A few years earlier, WL in Morris Plains began work on promising new soft contact lens technology. They had witnessed Bausch & Lomb transform their ophthalmic business model to focus 100% on soft contact lens product  development, manufacturing, and marketing, while simultaneously closing their network of prescription optical labs and shedding low growth optical products like eyeglass lenses.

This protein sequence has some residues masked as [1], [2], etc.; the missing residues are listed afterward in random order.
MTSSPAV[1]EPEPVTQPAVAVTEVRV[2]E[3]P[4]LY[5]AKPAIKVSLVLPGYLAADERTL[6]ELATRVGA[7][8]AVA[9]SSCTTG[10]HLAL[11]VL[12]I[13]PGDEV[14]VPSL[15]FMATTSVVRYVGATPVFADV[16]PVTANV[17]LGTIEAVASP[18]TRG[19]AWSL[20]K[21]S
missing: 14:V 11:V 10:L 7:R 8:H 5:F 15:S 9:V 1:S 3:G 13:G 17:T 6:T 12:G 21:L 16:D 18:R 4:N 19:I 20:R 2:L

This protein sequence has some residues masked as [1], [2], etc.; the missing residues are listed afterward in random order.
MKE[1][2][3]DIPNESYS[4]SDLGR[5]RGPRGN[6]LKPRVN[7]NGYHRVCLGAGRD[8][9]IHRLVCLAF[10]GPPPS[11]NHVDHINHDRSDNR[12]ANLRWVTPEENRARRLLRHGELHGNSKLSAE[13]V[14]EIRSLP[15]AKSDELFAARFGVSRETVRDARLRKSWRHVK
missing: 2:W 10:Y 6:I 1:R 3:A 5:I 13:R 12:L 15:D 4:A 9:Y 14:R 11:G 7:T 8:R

By the mid-1970s, WL was manufacturing and marketing a line of AO Soft contact lenses and had moved the management team and sales operation from Morris Plains to Southbridge. Then in 1978 it was decided that the Optical Products and AO Soft Lens Divisions would merge and that the two field sales organizations would be combined. Once senior management duplication was sorted out, I found myself in Southbridge every couple of weeks meeting the new OPD President Dick Wright and new East Region Manager Dennis McCarthy, both from the contact lens group. It had been decided that the sales reps would now be responsible for selling all products. I was skeptical, to say the least. We now faced the challenge of realigning the Districts and sales territories without firsthand knowledge about the people in each other’s respective organizations. But Dick was a savvy “sales guy”, having started as a WL rep, and Dennis was the AO Soft National Sales Manager. As trust built, we bonded to complete the often gut-wrenching work that comes with reorganization.